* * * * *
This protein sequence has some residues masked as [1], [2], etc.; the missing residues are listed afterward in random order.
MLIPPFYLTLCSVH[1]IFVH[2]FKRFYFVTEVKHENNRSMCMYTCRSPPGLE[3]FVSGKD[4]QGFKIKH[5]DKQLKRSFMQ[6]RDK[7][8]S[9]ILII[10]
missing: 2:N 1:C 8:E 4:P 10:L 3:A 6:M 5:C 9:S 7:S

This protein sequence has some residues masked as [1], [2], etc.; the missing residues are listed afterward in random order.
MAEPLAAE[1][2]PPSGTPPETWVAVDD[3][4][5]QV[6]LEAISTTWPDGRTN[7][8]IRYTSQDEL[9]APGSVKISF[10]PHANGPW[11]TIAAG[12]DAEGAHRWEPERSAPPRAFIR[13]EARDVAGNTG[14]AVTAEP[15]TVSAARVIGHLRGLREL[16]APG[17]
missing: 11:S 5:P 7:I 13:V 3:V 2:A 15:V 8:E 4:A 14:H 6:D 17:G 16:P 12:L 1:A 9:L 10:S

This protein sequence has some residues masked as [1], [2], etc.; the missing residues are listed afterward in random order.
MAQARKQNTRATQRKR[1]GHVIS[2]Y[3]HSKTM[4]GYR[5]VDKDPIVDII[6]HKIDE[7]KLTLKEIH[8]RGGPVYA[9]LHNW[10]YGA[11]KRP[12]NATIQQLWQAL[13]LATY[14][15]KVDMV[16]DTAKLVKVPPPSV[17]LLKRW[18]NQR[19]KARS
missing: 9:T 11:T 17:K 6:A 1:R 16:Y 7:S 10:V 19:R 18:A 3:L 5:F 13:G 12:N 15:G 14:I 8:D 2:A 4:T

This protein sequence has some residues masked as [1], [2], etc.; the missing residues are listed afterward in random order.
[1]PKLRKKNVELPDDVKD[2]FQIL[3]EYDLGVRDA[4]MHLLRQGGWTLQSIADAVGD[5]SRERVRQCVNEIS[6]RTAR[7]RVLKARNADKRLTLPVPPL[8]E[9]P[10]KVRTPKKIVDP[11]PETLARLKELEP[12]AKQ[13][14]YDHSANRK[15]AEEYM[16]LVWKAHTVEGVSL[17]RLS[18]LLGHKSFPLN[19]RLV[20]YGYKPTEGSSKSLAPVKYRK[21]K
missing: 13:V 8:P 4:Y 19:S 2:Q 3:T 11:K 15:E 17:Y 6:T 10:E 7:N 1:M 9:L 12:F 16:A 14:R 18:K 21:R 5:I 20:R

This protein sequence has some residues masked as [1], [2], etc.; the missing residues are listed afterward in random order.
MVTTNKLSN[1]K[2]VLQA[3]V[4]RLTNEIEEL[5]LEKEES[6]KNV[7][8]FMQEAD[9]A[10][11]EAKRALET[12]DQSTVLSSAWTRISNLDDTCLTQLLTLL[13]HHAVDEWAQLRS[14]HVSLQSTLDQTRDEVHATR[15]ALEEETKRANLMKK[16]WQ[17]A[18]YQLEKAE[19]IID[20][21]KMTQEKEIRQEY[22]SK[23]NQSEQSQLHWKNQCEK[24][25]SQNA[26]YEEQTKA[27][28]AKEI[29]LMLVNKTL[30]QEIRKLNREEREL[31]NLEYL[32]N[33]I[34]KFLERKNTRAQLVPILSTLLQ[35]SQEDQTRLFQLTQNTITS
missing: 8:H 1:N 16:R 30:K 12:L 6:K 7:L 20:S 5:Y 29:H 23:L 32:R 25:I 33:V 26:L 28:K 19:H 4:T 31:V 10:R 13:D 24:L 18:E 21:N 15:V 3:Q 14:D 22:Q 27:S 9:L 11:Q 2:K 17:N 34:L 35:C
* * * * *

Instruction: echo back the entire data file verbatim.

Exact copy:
This protein sequence has some residues masked as [1], [2], etc.; the missing residues are listed afterward in random order.
MLIPPFYLTLCSVH[1]IFVH[2]FKRFYFVTEVKHENNRSMCMYTCRSPPGLE[3]FVSGKD[4]QGFKIKH[5]DKQLKRSFMQ[6]RDK[7][8]S[9]ILII[10]
missing: 2:N 1:C 8:E 4:P 10:L 3:A 6:M 5:C 9:S 7:S

This protein sequence has some residues masked as [1], [2], etc.; the missing residues are listed afterward in random order.
MAEPLAAE[1][2]PPSGTPPETWVAVDD[3][4][5]QV[6]LEAISTTWPDGRTN[7][8]IRYTSQDEL[9]APGSVKISF[10]PHANGPW[11]TIAAG[12]DAEGAHRWEPERSAPPRAFIR[13]EARDVAGNTG[14]AVTAEP[15]TVSAARVIGHLRGLREL[16]APG[17]
missing: 11:S 5:P 7:I 13:V 3:V 2:A 15:V 8:E 4:A 14:H 6:D 17:G 16:P 12:L 1:A 9:L 10:S

This protein sequence has some residues masked as [1], [2], etc.; the missing residues are listed afterward in random order.
MAQARKQNTRATQRKR[1]GHVIS[2]Y[3]HSKTM[4]GYR[5]VDKDPIVDII[6]HKIDE[7]KLTLKEIH[8]RGGPVYA[9]LHNW[10]YGA[11]KRP[12]NATIQQLWQAL[13]LATY[14][15]KVDMV[16]DTAKLVKVPPPSV[17]LLKRW[18]NQR[19]KARS
missing: 9:T 11:T 17:K 6:A 1:R 16:Y 7:S 10:V 19:R 18:A 3:L 5:F 13:G 12:N 15:G 14:I 8:D 2:A 4:T

This protein sequence has some residues masked as [1], [2], etc.; the missing residues are listed afterward in random order.
[1]PKLRKKNVELPDDVKD[2]FQIL[3]EYDLGVRDA[4]MHLLRQGGWTLQSIADAVGD[5]SRERVRQCVNEIS[6]RTAR[7]RVLKARNADKRLTLPVPPL[8]E[9]P[10]KVRTPKKIVDP[11]PETLARLKELEP[12]AKQ[13][14]YDHSANRK[15]AEEYM[16]LVWKAHTVEGVSL[17]RLS[18]LLGHKSFPLN[19]RLV[20]YGYKPTEGSSKSLAPVKYRK[21]K
missing: 13:V 8:P 4:Y 19:S 2:Q 3:T 11:K 15:E 17:Y 6:T 10:E 7:N 1:M 9:L 12:F 16:A 14:R 18:K 21:R 5:I 20:R

This protein sequence has some residues masked as [1], [2], etc.; the missing residues are listed afterward in random order.
MVTTNKLSN[1]K[2]VLQA[3]V[4]RLTNEIEEL[5]LEKEES[6]KNV[7][8]FMQEAD[9]A[10][11]EAKRALET[12]DQSTVLSSAWTRISNLDDTCLTQLLTLL[13]HHAVDEWAQLRS[14]HVSLQSTLDQTRDEVHATR[15]ALEEETKRANLMKK[16]WQ[17]A[18]YQLEKAE[19]IID[20][21]KMTQEKEIRQEY[22]SK[23]NQSEQSQLHWKNQCEK[24][25]SQNA[26]YEEQTKA[27][28]AKEI[29]LMLVNKTL[30]QEIRKLNREEREL[31]NLEYL[32]N[33]I[34]KFLERKNTRAQLVPILSTLLQ[35]SQEDQTRLFQLTQNTITS
missing: 8:H 1:N 16:R 30:K 12:L 6:K 7:L 20:S 5:Y 29:H 23:L 32:R 25:I 33:V 26:L 28:K 19:H 4:T 31:V 10:R 13:D 24:L 18:E 21:N 15:V 3:Q 14:D 22:Q 27:S 9:L 11:Q 2:K 17:N 34:L 35:C